Faithful Stewards (1 Cor 4:1-5)

Let a man so account of us, as of the ministers of Christ, and stewards of the mysteries of God. Moreover it is required in stewards, that a man be found faithful.” (1 Corinthians 4:1–2, AV)

When I was in college, I worked for six months of the year at the United States Steel Corporation in Fairless Hills Pennsylvania. It was part of the cooperative education program that I as an engineering student participated. One of the jobs I had was working in Refractories Services. This was a department in the mill that oversaw the repair and rebuilding of the Open Hearth Furnaces in the mill.

Among other duties, one of my major responsibilities was to examine and prepare report on the condition of the slag-pockets in each one the furnaces. The work would take several hours. It involved putting on a fire-resistant jacket, asbestos gloves, a face shield, and taking a camera to the furnaces. I had three people assigned to me. Two were laborers to punch a small hole in the side of the furnace flew and a safety person with a radio on the operating floor.

I would take pictures of each slag pocket to see how large the slag build up was. Write the furnace number on the Polaroid picture. Then the laborers would put brick and mortar back in the hole. When finished I would put all the pictures in a book in the office labeled and in order by furnace number for the weekly maintenance meeting. The management would use this report to schedule the furnace overhauls. It was an important job for the mill and I was given full responsibility to do it correctly. I was given stewardship of this particular job.

In this section of Paul’s letter to the church at Corinth, he speaks of his God given role as a steward. As an apostle, he was a servant of Christ and a steward of the mysteries of God. His responsibility was to reveal the message of God, the gospel, to others. This he had done in Corinth and worked with them for a year and a half teaching them regarding the things of God. Paul had been a faithful steward.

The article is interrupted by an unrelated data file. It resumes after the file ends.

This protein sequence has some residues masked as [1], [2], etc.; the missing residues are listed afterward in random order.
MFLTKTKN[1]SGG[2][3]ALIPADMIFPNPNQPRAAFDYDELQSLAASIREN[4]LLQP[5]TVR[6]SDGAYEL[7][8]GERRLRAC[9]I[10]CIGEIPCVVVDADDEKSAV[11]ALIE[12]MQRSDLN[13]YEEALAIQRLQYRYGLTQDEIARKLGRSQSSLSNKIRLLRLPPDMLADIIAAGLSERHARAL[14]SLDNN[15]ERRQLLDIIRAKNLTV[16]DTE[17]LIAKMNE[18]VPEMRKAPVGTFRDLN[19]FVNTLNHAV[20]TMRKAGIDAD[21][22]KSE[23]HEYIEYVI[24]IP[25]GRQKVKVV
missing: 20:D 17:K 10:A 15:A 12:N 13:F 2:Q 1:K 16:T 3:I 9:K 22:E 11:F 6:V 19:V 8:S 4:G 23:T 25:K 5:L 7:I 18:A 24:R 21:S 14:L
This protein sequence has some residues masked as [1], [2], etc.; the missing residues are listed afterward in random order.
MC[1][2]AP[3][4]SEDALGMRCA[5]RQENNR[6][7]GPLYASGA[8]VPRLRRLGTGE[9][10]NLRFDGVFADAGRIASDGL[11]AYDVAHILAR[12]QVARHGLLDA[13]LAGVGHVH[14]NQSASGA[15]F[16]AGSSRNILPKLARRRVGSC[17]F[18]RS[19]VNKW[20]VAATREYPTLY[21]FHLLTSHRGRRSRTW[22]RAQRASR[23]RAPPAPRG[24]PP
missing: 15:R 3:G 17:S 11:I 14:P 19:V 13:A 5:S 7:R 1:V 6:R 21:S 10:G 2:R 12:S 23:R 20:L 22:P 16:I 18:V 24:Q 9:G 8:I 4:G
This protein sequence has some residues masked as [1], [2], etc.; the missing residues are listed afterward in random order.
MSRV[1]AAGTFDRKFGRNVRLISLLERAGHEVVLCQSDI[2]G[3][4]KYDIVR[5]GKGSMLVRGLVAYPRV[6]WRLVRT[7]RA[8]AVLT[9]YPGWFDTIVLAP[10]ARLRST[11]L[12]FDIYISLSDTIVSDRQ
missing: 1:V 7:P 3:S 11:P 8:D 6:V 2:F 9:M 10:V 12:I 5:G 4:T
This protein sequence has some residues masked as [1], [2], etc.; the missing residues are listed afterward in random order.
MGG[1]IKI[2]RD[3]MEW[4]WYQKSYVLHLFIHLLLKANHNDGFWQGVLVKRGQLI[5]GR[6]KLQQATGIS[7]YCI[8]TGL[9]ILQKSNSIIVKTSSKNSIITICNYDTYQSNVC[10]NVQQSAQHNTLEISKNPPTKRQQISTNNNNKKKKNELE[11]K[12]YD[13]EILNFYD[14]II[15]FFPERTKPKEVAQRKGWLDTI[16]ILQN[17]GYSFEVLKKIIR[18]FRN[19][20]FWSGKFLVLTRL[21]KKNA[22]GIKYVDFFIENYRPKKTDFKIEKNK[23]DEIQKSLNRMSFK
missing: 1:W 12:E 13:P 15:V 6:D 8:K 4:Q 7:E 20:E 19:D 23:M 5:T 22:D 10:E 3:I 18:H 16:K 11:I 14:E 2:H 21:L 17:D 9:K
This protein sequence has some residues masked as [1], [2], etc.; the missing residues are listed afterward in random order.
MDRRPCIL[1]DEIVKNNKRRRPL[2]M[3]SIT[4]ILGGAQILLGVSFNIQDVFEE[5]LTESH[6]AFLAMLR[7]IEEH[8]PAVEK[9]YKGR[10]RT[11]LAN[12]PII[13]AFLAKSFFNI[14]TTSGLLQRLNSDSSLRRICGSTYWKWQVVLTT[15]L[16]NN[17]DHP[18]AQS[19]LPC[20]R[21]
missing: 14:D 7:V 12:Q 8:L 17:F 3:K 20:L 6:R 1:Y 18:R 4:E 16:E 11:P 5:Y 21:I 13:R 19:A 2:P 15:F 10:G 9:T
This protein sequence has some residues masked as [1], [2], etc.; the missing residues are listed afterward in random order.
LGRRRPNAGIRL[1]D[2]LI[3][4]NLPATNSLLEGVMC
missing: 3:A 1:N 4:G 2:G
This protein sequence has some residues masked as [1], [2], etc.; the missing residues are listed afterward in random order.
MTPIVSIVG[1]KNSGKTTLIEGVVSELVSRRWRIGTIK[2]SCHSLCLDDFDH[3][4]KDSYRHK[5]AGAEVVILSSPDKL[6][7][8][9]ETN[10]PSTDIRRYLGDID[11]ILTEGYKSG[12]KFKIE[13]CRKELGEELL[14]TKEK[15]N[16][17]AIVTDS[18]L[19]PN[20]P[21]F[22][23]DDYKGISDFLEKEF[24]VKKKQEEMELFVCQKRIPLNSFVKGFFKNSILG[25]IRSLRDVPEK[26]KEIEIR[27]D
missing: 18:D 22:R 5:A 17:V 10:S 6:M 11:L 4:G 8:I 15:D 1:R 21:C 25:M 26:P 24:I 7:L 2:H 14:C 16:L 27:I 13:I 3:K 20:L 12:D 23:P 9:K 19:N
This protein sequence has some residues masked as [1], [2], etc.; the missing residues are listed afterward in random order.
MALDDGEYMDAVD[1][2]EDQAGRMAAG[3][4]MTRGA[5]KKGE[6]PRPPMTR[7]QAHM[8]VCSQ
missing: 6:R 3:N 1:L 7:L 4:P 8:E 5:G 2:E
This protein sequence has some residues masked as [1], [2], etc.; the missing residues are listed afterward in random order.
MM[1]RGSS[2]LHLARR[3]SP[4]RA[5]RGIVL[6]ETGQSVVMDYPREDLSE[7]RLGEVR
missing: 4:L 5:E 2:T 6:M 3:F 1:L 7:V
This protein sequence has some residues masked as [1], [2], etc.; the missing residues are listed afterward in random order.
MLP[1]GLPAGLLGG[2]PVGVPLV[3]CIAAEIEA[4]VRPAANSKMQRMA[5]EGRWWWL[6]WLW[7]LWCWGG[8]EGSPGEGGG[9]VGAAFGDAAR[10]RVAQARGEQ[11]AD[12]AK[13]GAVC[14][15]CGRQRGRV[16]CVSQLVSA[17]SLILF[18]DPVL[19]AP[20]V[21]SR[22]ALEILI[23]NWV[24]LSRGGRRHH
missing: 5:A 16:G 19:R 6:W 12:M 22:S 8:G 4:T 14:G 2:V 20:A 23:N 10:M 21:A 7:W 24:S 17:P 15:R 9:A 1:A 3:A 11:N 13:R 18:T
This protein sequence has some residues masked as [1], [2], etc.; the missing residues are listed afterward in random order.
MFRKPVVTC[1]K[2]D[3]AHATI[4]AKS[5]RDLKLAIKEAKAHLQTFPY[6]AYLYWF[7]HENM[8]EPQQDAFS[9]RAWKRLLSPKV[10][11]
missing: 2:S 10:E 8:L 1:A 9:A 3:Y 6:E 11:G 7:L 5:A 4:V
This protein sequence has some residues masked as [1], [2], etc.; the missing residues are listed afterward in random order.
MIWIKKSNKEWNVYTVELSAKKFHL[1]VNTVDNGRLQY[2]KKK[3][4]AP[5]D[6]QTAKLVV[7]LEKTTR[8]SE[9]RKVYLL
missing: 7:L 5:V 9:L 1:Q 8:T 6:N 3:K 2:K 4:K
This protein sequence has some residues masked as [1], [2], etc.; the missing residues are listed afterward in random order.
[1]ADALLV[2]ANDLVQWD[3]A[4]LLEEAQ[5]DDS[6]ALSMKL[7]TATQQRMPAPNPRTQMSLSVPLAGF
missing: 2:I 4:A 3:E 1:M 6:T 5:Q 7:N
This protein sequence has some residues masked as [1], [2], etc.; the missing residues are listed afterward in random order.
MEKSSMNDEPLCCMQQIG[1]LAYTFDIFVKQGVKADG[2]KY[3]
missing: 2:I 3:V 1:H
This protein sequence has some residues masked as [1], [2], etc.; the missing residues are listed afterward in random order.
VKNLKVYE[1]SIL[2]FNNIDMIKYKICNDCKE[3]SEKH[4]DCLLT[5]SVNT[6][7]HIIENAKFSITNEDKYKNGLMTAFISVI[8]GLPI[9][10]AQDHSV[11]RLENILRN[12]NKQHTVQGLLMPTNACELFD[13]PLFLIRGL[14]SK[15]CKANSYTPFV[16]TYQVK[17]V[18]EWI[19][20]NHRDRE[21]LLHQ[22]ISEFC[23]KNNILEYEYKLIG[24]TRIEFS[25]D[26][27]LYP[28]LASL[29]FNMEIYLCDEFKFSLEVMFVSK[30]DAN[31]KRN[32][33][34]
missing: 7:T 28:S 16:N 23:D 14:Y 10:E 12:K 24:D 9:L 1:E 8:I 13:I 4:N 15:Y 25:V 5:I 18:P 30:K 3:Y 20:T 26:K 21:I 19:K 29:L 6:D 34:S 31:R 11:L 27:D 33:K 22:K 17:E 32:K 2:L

Here Paul emphasizes two major things in his role as a steward. First, he and the others were servants of Christ. The word Paul uses for “servants” is the plural of huperetes rather others such as diakonos. The word huperetes is interesting as it literally refers to an under-oarsman, one who labors hard under the supervision of another, a subordinate (Strong G5257). Paul wanted to ensure that the church at Corinth understood that he served as a subordinate of Jesus Christ. He wanted them to know that Christ was the head of the church and that he served in doing the work of an apostle.

Second, he stressed the importance of faithful stewardship. Paul was a steward of the mysteries of God. He was to carefully watch over the truths that God had made known to him and faithfully discharge the duty of accurately presenting them to others. In being a faithful steward, Paul would need to serve diligently, laboring to accurately present the whole counsel of God to people. He could not add to what God had revealed. He needed to accurately present the truth of God. He needed to do this with diligent effort. Moreover, he would do this in subordination to Christ, the head of the church.

Every believer in Jesus Christ has also been made a steward of the mystery of the gospel. It is this message that we are to take to the ends of the earth. For all of us, it will mean faithfully sharing this message when God opens the door of opportunity to us. It will also mean diligent effort on our behalf realizing that Christ is the head of the church, and every believer is subordinate to Him.

Published by Steve Hankins, Th.D.

Steve has had extensive military, business and ministry experience. He has served for over 16 years in full time vocational ministry and many years of part time ministry in churches. He has led churches through start-up and recasting of vision. Now He resides on the Outer Banks of North Carolina where he is working to help smaller churches and believers to renew their hearts and regain the joy of the Lord.

Leave a Reply

Fill in your details below or click an icon to log in: Logo

You are commenting using your account. Log Out /  Change )

Twitter picture

You are commenting using your Twitter account. Log Out /  Change )

Facebook photo

You are commenting using your Facebook account. Log Out /  Change )

Connecting to %s

%d bloggers like this: